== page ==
Histopathological findings in Case 2. Hematoxylin and eosin staining (a: ×100, b: ×200) revealed calcification, cholesterin clefts, and granulation tissue-like parts of the aneurysm wall. Elastica van Gieson staining (c: ×2) showed a decrease in aneurysm wall elastic fibers and bleeding on the vessel wall (*: Vascular lumen). Berlin Blue staining (d: ×100) showed hemosiderin deposition in the vessel wall. The etiology of the aneurysm formation was considered to be arteriosclerosis.



We reported two surgical cases of EICA. The aneurysm and vagus nerve sometimes adhered to each other, and a low-power bipolar cut was useful to dissect the aneurysm without causing vagus nerve damage. In addition, for better treatment, flexible strategy changes based on intraoperative findings are essential.

Reportedly, 2.2–44% of the lower cranial nerve injuries are caused by surgical repair of the EICA.[ 1 , 2 , 5 , 19 ] In addition to understanding the anatomy around the carotid artery to avoid damage to the lower cranial nerve,[ 16 ] safe intraoperative manipulation with a clear surgical field using a bipolar cutter with minimal bleeding is important. Vagus nerve injury can cause serious disabilities, such as dysphagia and aspiration pneumonia, and can lead to a life-threatening condition referred to as bilateral paralysis of the vocal cords.[ 22 ] We report an intraoperative technique to dissect the connective tissue between the aneurysm and the vagus nerve. The problem with tissue dissection using bipolar resection is thermal damage to the dissected tissue.[ 10 ] Thus, the key technical point for protecting the vagus nerve during surgery is to dissect it close to the aneurysm, not close to the vagus nerve, and leave a sufficient amount of connective tissue around the vagus nerve. The cause of injury to the vagus nerve is the detachment of connective tissue from the aneurysm and close to the vagus nerve for fear of rupture of the aneurysm. However, the connective tissue between the aneurysm and the vagus nerve can be sharply dissected. Dissection near the aneurysm, as in these cases, is important to protect the vagus nerve. While there are many reports on surgical methods for EICA and reasonable results have been obtained, there are no reports describing how to prevent vagal nerve damage. Therefore, we emphasize that dissection near the aneurysm with a cutting bipolar device is an important surgical technique to avoid nerve damage in any surgical procedure.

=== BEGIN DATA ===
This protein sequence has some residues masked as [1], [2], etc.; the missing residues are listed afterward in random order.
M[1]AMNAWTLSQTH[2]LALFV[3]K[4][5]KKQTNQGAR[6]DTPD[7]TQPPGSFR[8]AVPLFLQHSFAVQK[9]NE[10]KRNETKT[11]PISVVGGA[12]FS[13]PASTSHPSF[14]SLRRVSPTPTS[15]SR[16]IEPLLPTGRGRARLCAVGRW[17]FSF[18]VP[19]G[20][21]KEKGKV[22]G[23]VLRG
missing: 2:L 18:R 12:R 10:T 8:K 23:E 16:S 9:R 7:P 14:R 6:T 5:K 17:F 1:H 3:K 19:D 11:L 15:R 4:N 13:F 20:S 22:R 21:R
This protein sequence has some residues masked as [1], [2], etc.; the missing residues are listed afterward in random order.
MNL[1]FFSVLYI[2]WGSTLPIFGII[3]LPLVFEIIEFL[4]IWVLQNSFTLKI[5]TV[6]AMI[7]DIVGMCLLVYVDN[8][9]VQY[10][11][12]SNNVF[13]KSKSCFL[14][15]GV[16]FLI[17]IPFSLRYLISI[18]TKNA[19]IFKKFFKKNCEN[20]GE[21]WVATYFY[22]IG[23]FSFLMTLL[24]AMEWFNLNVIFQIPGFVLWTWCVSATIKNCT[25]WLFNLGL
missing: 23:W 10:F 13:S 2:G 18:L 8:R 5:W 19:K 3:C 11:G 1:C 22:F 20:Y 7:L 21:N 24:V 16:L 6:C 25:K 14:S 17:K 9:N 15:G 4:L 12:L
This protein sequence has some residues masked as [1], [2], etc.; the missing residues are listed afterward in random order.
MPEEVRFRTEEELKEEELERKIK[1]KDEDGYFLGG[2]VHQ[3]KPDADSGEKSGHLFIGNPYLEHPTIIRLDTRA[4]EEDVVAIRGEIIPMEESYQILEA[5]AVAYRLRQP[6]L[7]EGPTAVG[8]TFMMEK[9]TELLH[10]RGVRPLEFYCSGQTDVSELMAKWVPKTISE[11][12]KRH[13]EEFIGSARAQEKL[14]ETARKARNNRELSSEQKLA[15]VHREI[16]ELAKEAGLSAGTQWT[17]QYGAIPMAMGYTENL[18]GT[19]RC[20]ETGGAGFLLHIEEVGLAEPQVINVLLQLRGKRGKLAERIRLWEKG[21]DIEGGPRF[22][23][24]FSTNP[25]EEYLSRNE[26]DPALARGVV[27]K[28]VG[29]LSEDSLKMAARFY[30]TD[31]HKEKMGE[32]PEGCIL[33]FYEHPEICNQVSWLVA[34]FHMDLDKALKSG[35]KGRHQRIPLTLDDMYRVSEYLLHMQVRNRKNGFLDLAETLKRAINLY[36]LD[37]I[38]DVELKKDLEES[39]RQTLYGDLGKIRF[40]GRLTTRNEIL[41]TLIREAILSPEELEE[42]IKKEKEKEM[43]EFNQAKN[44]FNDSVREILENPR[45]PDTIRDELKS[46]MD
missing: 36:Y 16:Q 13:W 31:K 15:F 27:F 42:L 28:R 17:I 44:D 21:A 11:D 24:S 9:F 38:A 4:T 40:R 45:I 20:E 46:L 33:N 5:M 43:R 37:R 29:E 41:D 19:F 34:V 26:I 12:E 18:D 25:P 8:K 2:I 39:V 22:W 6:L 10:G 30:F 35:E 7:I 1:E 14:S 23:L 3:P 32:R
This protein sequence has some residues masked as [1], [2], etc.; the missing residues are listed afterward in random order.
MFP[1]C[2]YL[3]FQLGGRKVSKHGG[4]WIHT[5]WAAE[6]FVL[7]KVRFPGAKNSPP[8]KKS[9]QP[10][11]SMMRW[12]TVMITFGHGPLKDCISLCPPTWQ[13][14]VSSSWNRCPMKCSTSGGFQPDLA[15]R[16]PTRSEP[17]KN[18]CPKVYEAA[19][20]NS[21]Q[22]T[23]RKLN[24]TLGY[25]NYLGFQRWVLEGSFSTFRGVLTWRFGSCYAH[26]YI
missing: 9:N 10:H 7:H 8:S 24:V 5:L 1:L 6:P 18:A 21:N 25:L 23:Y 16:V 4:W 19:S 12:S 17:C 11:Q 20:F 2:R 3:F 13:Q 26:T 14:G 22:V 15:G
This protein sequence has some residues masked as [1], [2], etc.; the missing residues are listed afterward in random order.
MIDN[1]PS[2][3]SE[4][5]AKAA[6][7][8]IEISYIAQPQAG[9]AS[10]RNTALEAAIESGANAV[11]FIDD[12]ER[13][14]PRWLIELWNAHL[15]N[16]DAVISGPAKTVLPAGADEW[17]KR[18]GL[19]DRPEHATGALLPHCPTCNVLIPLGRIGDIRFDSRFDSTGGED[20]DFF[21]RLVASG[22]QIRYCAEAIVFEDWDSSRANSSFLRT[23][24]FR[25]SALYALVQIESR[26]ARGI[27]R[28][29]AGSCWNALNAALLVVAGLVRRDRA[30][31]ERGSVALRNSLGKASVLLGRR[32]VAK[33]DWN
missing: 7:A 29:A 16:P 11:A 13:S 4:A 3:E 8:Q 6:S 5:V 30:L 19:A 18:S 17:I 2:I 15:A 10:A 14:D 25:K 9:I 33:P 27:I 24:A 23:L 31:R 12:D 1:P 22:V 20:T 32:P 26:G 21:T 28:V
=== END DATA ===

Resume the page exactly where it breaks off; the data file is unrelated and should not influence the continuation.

The natural history of the EICA remains to be elucidated. Ruptured aneurysms are thought to be very rare and potentially life-threatening. EICA commonly leads to transient ischemic attacks, cerebral infarction due to inter-arterial embolism, and pulsatile masses in the neck and pharynx. As the aneurysm enlarges, symptoms due to compression of surrounding biological structures, such as dysphagia and hoarseness, may occur.[ 6 , 15 ] In addition, a high mortality rate has also been reported with conservative treatment.[ 21 , 24 ] Therefore, surgical treatment is often required in these cases. The basic strategy for the surgical treatment of EICA is aneurysm resection and revascularization of the ICA.